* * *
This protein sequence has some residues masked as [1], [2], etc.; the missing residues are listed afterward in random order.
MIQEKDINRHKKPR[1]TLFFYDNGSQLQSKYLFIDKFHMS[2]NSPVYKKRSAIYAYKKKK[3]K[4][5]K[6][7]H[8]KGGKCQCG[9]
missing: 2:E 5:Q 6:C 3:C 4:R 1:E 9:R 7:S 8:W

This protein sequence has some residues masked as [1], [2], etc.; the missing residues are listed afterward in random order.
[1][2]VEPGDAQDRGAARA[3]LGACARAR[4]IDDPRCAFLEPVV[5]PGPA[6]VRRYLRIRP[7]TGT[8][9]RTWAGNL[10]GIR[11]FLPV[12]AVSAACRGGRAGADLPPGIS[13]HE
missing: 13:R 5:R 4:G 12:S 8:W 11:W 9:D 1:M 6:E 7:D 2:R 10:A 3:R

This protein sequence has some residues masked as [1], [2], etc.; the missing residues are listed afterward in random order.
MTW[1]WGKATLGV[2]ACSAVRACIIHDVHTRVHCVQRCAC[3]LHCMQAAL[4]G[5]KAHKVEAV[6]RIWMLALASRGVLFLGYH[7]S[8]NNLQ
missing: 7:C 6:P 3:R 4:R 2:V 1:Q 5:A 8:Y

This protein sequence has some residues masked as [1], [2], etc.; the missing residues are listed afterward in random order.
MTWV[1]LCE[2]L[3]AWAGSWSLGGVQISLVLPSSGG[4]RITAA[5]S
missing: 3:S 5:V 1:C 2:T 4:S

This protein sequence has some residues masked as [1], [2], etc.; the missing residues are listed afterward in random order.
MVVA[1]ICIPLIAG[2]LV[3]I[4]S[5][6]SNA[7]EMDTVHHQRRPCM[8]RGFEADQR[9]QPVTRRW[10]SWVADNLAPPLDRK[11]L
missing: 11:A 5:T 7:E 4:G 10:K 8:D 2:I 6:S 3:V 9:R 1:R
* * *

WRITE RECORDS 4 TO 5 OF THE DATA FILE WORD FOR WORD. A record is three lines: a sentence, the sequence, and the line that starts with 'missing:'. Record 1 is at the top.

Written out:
This protein sequence has some residues masked as [1], [2], etc.; the missing residues are listed afterward in random order.
MTWV[1]LCE[2]L[3]AWAGSWSLGGVQISLVLPSSGG[4]RITAA[5]S
missing: 3:S 5:V 1:C 2:T 4:S

This protein sequence has some residues masked as [1], [2], etc.; the missing residues are listed afterward in random order.
MVVA[1]ICIPLIAG[2]LV[3]I[4]S[5][6]SNA[7]EMDTVHHQRRPCM[8]RGFEADQR[9]QPVTRRW[10]SWVADNLAPPLDRK[11]L
missing: 11:A 5:T 7:E 4:G 10:K 8:D 2:I 6:S 3:V 9:R 1:R